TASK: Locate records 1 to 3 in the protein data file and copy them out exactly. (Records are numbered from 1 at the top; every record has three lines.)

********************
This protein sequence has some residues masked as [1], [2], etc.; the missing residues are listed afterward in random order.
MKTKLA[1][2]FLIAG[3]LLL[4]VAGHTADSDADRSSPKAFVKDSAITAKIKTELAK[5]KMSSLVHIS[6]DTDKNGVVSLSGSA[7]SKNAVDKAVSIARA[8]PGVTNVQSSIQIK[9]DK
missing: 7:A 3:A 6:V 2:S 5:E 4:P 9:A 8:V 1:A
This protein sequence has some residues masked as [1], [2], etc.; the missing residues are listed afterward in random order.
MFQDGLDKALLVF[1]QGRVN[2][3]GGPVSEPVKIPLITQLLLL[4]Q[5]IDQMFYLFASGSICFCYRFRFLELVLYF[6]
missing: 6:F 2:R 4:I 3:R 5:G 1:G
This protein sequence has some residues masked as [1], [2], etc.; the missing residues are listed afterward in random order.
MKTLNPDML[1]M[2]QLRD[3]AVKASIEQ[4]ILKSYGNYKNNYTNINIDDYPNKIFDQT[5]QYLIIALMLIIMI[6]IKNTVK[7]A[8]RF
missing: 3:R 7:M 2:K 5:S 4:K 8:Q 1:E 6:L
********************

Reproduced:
This protein sequence has some residues masked as [1], [2], etc.; the missing residues are listed afterward in random order.
MKTKLA[1][2]FLIAG[3]LLL[4]VAGHTADSDADRSSPKAFVKDSAITAKIKTELAK[5]KMSSLVHIS[6]DTDKNGVVSLSGSA[7]SKNAVDKAVSIARA[8]PGVTNVQSSIQIK[9]DK
missing: 7:A 3:A 6:V 2:S 5:E 4:P 9:A 8:V 1:A
This protein sequence has some residues masked as [1], [2], etc.; the missing residues are listed afterward in random order.
MFQDGLDKALLVF[1]QGRVN[2][3]GGPVSEPVKIPLITQLLLL[4]Q[5]IDQMFYLFASGSICFCYRFRFLELVLYF[6]
missing: 6:F 2:R 4:I 3:R 5:G 1:G
This protein sequence has some residues masked as [1], [2], etc.; the missing residues are listed afterward in random order.
MKTLNPDML[1]M[2]QLRD[3]AVKASIEQ[4]ILKSYGNYKNNYTNINIDDYPNKIFDQT[5]QYLIIALMLIIMI[6]IKNTVK[7]A[8]RF
missing: 3:R 7:M 2:K 5:S 4:K 8:Q 1:E 6:L